Like all CRT dialogue, it is important to distort the truth and blame white people and their influence for the so-called supressed indigenous minority, by deliberately removing some home truths about history before the white colonisers arrived.

Don Brash illustrates this point when he writes:

“The new History curriculum will indoctrinate our children with a huge number of blatant and dangerous falsehoods. One is the impression that prior to 1840 Māori society was trucking along quite nicely, with scarcely a mention of the Musket Wars and their colossal loss of life – some estimates have the loss of Māori life in the Musket Wars just prior to the signing of the Treaty as more than double the loss of life by New Zealand in all wars from 1840 to the present day.

“And the implication of a lot of the text of the curriculum is that the arrival of British colonists was to the huge disadvantage of early Māori – and that is frankly ridiculous: the arrival of the colonists brought the rule of law (thus putting an end of inter-tribal warfare), written language, the wheel, new animals like horses, cattle and sheep, an end to slavery and cannibalism, and more.”*7

The second matter is the new science curriculum that now incorporates and states “the false claim that traditional knowledge and modern science are equivalent (mana orite).”*8

“The damage occurs in two ways. First, the interweaving of mātauranga Māori across the science curriculum forces a comparison between the two knowledge systems in ways that do justice to neither. Traditional knowledge has its own value and purpose and belongs in curriculum subjects such as social studies, geography, and literature. But it is not science and does not belong in the science curriculum.”*9

Even Richard Dawkins has criticised the new science curriculum when he wrote:

“Mātauranga Māori includes valuable tips on edible fungi, star navigation and species conservation (pity the moas were all eaten). Unfortunately, it is deeply invested in vitalism. New Zealand children will be taught the true wonder of DNA, while being simultaneously confused by the doctrine that all life throbs with a vital force conferred by the Earth Mother and the Sky Father. Origin myths are haunting and poetic, but they belong elsewhere in the curriculum. The very phrase ‘western’ science buys into the ‘relativist’ notion that evolution and big bang cosmology are just the origin myth of white western men, a narrative whose hegemony over ‘indigenous’ alternatives stem from nothing better than political power. This is pernicious nonsense. Science belongs to all humanity. It is humanity’s proud best shot at discovering the truth about the real world.

He adds:

“The true reason science is more than an origin myth is that it stands on evidence: massively documented evidence, double blind trials, peer review, quantitative predictions precisely verified in labs around the world. Science reads the billion-word DNA book of life itself. Science eradicates smallpox and polio. Science navigates to Pluto or a tiny comet. Science almost certainly saved your life. Science works.”*10

Naturally, Richard Dawkins’s criticism solicited an outrage from those in support of Matauranga Māori, and none other from Dr Tara McAllister, whose research has sought to address the under-representation of indigenous scholars in academia*11. Her response to Richard Dawkins is naturally laced with the usual criticism, with language straight out of the CRT playbook.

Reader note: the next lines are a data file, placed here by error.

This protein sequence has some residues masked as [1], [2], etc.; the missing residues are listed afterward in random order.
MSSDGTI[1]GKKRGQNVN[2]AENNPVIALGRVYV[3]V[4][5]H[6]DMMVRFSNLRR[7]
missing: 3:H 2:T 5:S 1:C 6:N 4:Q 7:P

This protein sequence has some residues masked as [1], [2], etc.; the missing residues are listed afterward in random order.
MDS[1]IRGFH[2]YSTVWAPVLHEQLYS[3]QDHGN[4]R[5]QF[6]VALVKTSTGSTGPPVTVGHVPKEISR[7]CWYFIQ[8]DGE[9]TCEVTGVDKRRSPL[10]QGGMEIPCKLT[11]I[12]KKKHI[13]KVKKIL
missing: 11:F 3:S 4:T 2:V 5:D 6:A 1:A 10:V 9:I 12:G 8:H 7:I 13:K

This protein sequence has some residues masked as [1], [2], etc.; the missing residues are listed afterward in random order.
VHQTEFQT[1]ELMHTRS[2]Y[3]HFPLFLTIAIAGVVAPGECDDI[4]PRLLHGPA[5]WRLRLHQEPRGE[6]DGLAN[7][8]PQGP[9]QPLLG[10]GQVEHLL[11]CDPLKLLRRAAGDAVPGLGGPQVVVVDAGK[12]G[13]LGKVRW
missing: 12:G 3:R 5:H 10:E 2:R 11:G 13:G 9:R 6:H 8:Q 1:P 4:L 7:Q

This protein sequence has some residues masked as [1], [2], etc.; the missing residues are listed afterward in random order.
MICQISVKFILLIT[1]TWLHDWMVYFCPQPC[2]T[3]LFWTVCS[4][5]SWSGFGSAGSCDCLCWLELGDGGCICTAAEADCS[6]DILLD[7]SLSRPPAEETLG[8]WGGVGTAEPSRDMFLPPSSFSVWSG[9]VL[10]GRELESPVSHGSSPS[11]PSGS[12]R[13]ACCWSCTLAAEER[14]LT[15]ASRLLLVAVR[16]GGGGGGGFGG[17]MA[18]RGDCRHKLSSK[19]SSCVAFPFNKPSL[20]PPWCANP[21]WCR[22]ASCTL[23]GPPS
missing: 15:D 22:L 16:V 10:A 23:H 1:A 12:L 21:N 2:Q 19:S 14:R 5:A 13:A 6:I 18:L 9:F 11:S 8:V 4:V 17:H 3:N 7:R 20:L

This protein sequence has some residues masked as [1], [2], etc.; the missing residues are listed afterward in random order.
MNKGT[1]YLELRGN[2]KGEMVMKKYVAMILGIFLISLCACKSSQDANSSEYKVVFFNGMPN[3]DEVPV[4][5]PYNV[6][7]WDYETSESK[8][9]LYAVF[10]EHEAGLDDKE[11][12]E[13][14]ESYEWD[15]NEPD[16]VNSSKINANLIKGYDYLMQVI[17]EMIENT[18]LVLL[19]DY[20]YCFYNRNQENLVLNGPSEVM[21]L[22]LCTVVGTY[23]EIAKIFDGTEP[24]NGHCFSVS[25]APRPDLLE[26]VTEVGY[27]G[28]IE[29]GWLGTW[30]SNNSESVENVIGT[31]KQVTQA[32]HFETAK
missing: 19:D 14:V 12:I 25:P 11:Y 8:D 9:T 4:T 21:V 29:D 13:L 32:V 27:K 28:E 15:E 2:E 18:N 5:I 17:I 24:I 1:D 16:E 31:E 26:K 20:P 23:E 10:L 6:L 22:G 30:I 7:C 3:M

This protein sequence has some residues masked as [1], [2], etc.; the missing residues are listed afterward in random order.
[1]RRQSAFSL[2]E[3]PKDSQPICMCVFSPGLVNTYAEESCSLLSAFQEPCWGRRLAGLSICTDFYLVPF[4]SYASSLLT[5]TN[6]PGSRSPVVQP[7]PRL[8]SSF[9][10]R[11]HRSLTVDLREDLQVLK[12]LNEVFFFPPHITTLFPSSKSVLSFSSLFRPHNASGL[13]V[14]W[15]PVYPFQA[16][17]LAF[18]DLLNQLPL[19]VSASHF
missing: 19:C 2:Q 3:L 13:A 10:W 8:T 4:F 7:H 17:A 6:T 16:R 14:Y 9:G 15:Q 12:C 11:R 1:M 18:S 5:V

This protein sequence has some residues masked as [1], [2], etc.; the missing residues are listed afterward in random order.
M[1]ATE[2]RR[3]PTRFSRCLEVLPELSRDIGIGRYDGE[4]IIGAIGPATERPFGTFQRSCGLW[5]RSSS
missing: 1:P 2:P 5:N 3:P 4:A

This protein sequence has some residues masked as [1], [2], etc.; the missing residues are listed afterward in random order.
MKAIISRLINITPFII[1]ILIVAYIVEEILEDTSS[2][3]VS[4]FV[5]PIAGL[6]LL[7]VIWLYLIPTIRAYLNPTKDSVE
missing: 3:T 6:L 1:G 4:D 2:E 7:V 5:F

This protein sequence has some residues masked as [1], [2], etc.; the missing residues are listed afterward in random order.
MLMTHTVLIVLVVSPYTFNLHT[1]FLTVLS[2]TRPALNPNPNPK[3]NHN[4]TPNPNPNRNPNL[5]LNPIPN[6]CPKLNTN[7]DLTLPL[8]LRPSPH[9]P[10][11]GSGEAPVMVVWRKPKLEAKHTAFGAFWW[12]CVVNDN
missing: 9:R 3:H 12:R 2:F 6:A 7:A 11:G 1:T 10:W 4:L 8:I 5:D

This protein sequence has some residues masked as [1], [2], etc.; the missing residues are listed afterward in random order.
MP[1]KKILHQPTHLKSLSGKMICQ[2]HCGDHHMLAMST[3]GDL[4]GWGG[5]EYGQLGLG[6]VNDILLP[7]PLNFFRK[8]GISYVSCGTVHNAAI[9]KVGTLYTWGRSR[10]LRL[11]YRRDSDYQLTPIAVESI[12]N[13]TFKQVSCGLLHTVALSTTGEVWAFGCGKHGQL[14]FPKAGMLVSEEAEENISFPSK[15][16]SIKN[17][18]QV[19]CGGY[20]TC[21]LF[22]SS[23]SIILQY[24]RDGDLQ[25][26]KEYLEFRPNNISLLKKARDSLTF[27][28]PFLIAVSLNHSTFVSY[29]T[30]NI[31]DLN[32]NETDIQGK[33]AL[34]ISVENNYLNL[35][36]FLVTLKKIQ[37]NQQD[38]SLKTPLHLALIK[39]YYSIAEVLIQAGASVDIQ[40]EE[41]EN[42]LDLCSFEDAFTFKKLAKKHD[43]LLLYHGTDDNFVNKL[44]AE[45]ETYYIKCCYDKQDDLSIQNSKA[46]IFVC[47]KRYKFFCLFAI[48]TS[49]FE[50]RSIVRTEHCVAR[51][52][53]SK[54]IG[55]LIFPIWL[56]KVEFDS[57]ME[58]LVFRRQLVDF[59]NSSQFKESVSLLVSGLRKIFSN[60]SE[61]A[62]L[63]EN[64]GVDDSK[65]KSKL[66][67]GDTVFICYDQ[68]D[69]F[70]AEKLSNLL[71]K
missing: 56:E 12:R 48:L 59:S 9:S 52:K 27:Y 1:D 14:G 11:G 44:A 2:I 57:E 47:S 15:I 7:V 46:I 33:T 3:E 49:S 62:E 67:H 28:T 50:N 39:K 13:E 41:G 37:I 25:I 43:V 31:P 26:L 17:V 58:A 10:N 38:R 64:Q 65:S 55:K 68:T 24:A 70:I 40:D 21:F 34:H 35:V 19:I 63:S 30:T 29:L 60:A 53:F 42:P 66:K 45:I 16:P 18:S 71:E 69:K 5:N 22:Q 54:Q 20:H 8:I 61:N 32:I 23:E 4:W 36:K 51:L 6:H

“It is boring, embarrassing, inaccurate and full of racist tropes.

“It is clear Richard Dawkins has no expertise on matauranga.

“Dawkins’ comments are, however, a great example of how clearly white supremacy is ingrained in Western sciences globally, and how colonising scientists continue to attempt to undermine the global resurgence of indigenous knowledge, which I incorporate into my teaching and research”*12

In Graham Adams’s article, he draws out a counter to Dr McAllister’s assertion:

“In his column, Dawkins made it clear he approves of mātauranga Māori being taught, as long as it’s not included in a science syllabus. 

Regarding the seven scientists who wrote a letter to the Listener:

“In the discovery of empirical, universal truths, [mātauranga] falls far short of what we can define as science itself.”*13

Sadly, Dr Tara McAllister’s assertion that science is western science and laced with white supremacy is disingenuous to the wider aspects of science itself. Science not only belongs to western civilisation, but to the Greeks, the ancient Arab world, China, and the great works done in the Muslim world. To say science is the prerogative of white supremacy is an insult to all other cultures and western civilisation itself.

Thus, the war (and yes, that is how CRT describes it) on our history and science curriculums as being a white supremacist system that must be re-taught through the eyes of the indigenous people of New Zealand has truly begun.

*1 Matt Goodwin – Critical Race Theory is infecting Britain’s schools, page 3

*2 Prof Paul Moon – Shaping things to come: New Zealand’s new history curriculum

*3 Prof Paul Moon – Shaping things to come: New Zealand’s new history curriculum

*4 Prof Elizabeth Rate et al: Open Letter to the PM

*5 Prof Elizabeth Rate et al: Open Letter to the PM

*6 Don Brash: The New History Curriculum? It’s Crap

*7 Don Brash: The New History Curriculum? It’s Crap

*8 Prof Elizabeth Rate et al: Open Letter to the PM

*9 Prof Elizabeth Rate et al: Open Letter to the PM

*10 Richard Dawkins on science and the inclusion of Māori myths into our science curriculum.

*11 NZ Herald (9 March, 2023)

*12 NZ Herald (9 March, 2023)

*13 Graham Adams Dawkins’ views on teaching mātauranga Māori go viral (7 March, 2023)